Reinventing retail

The futures of traditional ‘bricks and mortar’ stores are in danger. Every few days there’s another high street brand announcing a profit warning or store cuts due to a fall in sales.

We’ve already bid farewell to the likes of Woolworths, ToysRus and BHS - as customers become more comfortable satisfying their consumer needs online. Debenhams is just the latest big name to face a looming axe as customers take their pounds elsewhere.

Too many retail stores feel like disorganised warehouses. Where goods are stored, not showcased. But. Among all the dire, doomsday warnings that physical retail is dead, there are still brands that have faith in what a physical retail environment can offer. Brands that understand why, with great Customer Experience at its core, there is still very much a place for physical interaction.

There’s no denying that this shift from in-store to online has affected some sectors more than others. Supermarkets, for example, still experience most of their sales in-store – with Aldi becoming a true contender to the ‘Big Four’ without offering its full range of products online. But shine a light on any form of media and we see the names of strugglers begin to stack up: think Zavvi, Comet and Blockbuster. HMV is teetering on the edge of administration for the second time in six years. All of these have fallen/are falling to the surge of online competitors to their business. (Yes, I’m looking at you Amazon and Netflix.)

Through all the gloomy doom, there are brands that still see success on the high street. They are the ones that invest heavily in providing a great Customer Experience in-store. A shining example of this is Nike’s recent flagship store which they have just opened in New York. It’s a 55,000 square foot experiential behemoth of sport retail.



They’ve literally thought of everything that any trainer, sport or health fanatic could want, and they’ve encapsulated it all in one store. It’s a one-stop shop for all your Nike needs, delivered in a way that makes the experience unique for each customer. It’s totally immersive. Nike is focusing on what we as consumers want: ease, convenience and brand narrative.

Within one store, Nike has created an environment suitable for people looking to learn, and people who are time poor. Included below is a hypothetical scenario relating to the width of their offering and how they have tailored the retail experiences to the masses:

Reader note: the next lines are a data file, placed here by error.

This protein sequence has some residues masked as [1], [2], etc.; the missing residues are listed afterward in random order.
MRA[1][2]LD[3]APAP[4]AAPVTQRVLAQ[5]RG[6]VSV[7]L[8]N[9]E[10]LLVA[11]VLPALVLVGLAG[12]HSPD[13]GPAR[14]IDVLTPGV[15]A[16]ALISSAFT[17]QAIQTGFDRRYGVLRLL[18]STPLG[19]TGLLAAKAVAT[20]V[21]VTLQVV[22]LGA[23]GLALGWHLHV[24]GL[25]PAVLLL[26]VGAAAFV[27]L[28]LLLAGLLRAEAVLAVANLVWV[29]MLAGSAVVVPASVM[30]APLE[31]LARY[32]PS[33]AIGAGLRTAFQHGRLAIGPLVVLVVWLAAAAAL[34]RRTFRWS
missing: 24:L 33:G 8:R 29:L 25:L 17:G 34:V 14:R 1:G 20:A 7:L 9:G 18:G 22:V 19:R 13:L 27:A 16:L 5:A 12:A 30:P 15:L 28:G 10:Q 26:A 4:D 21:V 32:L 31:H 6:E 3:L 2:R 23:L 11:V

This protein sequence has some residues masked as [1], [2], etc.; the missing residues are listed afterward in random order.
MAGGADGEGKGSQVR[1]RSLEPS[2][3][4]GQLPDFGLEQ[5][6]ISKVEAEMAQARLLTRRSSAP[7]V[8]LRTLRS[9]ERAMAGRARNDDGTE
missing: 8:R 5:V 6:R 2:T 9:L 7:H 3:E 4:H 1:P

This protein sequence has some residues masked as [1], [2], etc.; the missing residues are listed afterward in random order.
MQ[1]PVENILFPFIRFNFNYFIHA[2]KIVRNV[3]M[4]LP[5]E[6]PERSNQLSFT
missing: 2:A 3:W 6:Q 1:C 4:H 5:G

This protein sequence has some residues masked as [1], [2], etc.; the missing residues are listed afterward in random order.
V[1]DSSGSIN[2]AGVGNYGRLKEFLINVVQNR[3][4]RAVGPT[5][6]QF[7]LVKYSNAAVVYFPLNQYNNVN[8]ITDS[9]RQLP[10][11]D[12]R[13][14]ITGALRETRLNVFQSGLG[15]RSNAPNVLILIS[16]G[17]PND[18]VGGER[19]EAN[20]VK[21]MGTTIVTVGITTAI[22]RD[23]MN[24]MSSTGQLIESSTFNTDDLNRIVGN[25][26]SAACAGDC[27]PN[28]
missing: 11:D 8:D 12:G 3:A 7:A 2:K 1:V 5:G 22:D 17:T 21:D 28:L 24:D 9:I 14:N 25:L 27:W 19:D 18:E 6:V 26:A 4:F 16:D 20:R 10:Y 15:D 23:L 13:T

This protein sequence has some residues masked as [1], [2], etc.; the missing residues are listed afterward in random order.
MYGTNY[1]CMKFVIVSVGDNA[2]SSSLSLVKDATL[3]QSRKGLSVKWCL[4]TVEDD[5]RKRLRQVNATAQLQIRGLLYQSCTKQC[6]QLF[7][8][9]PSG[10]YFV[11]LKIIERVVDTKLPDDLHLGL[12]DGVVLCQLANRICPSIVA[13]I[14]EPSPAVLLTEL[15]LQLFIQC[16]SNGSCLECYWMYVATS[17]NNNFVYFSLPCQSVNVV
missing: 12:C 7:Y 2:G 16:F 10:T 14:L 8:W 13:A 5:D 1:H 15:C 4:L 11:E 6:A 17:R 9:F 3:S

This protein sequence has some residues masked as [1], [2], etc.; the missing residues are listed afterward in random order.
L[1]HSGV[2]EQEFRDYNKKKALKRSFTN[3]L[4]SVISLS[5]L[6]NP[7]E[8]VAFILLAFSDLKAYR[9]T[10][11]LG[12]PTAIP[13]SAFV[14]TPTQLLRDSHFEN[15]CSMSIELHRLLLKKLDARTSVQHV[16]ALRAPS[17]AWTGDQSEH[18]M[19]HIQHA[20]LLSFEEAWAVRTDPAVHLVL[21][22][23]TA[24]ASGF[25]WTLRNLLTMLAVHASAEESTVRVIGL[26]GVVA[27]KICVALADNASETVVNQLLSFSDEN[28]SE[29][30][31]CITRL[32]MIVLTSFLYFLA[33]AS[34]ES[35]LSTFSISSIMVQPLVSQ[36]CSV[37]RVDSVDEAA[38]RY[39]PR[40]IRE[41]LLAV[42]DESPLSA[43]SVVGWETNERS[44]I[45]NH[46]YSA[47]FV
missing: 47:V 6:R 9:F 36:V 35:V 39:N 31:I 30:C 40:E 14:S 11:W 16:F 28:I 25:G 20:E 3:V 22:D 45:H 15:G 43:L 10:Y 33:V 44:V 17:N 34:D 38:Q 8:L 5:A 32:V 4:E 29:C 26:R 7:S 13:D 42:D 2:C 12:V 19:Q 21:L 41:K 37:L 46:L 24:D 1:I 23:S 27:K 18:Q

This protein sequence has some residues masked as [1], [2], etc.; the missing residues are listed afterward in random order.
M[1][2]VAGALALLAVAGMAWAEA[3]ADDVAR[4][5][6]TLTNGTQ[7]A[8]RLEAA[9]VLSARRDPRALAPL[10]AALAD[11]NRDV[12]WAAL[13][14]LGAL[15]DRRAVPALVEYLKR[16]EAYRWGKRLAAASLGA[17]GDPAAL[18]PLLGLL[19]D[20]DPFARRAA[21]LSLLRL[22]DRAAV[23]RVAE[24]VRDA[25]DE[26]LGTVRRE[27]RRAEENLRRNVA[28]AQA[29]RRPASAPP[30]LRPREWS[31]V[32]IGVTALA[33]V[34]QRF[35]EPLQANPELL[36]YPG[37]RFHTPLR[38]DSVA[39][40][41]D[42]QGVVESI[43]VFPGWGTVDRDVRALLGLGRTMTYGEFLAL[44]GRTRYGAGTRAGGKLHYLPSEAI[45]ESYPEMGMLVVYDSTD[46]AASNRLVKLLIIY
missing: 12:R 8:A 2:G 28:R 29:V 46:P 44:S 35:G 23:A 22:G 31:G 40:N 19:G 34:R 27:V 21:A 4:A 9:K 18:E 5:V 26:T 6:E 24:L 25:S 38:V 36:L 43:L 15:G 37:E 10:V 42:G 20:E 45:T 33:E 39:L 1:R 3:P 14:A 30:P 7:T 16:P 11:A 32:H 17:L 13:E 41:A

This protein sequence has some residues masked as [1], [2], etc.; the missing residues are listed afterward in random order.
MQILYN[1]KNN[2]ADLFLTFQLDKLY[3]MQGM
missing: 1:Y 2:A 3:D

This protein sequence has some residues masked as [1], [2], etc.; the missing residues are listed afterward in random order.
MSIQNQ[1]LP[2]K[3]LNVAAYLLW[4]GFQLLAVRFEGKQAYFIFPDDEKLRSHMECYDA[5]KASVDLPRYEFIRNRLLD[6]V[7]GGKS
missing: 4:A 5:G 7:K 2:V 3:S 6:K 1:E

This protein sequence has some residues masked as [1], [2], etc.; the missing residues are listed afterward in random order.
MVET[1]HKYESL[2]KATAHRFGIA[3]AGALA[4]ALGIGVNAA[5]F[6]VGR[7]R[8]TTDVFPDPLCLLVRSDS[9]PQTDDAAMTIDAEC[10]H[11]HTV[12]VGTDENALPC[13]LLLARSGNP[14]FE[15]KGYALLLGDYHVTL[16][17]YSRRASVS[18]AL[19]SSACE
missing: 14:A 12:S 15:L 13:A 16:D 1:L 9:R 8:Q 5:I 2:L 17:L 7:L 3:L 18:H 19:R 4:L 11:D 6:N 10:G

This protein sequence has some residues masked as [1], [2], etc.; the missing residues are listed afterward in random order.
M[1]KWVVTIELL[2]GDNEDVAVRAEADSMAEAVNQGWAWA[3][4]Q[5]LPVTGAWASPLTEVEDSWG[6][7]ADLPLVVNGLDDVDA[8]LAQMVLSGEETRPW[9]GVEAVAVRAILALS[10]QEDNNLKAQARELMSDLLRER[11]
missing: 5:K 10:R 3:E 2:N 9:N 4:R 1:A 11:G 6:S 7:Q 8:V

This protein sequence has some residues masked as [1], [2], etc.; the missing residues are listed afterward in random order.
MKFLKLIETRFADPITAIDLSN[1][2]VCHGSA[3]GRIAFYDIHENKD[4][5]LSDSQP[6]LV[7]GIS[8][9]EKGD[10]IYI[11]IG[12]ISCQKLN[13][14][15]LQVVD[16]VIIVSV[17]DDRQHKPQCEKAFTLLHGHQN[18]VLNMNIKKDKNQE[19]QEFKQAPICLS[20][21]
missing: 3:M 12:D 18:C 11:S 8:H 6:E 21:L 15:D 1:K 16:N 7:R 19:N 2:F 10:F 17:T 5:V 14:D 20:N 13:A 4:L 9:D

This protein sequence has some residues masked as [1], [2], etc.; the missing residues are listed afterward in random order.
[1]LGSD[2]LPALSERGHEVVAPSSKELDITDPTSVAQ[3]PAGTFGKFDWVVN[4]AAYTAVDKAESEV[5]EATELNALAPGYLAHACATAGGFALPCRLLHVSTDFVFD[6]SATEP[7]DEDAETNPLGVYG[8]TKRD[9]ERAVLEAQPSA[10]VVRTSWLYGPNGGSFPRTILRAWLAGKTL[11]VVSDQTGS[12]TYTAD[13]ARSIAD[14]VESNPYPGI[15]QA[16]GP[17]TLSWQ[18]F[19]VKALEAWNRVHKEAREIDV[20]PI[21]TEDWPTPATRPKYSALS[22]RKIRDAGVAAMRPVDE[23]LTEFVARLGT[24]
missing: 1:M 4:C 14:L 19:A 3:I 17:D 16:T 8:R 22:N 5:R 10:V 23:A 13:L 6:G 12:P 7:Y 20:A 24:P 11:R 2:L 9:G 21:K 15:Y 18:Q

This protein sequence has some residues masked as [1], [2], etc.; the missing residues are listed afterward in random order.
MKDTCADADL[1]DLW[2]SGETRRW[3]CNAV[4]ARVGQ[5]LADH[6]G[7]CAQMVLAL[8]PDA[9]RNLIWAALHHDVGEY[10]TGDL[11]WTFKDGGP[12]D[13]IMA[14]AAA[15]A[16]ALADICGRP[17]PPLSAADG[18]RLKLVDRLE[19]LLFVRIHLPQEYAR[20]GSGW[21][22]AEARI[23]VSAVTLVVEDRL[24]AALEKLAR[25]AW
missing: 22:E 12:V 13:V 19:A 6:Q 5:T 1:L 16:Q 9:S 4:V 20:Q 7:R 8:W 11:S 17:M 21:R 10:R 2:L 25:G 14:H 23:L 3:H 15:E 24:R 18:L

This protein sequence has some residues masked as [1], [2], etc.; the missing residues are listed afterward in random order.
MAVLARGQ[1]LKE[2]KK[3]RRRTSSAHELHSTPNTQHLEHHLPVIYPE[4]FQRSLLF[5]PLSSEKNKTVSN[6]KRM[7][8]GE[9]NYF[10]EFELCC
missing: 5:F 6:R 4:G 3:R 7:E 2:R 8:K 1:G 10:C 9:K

Consumer 1 – New to running, no clue on best shoe to buy.

Nike have created a treadmill complete with a wall of screens to simulate outdoor runs. Customers can complete runs on these treadmills to understand which shoe is best for them before purchasing. All delivered in their 1-2-1 session with a Nike specialist.

Consumer 2 – Experienced runner, they know what shoe they want but they're not sure on colour/style.

Instead of fighting through crowds to get to the wall of shoes (the biggest display of Nike shoes in the world), they can reserve all of the shoes which they’d like to try on through an app. They are then sent a notification when their locker is ready in the “Speed Shop”. They can then go in, find their locker and all the shoes will be in there, in their size, ready to try on. Once they’ve decided, they confirm their selection via the app and the order is processed. No standing in line to pay needed.

And this is only one example. There’s also a half-court basketball court; a shoe bar where you can customise shoes to your personal taste; and a dedicated area where you can learn all about the shoe that you’re about to buy and how it was designed.

In my opinion, they’ve successfully demonstrated what we as consumers need to break the monotony of the high-street. This is the sort of experience that will get us through their doors instead of taking our business online. Jean-Pierre van Tiel (Retail Week) hit the nail on the head when he said:

“The Holy Grail for bricks-and-mortar retailers is in turning their stores into the real-world equivalent of Instagram.”

That’s exactly what we want, and that’s exactly what Nike has delivered. It’s a theatre of experiences, where everything inches you closer to that point of purchase. With plans to roll out the best performing elements from this flagship worldwide, keep your eyes out for something similar in a Nike store near you.



Post by

Richard Canueto-Cook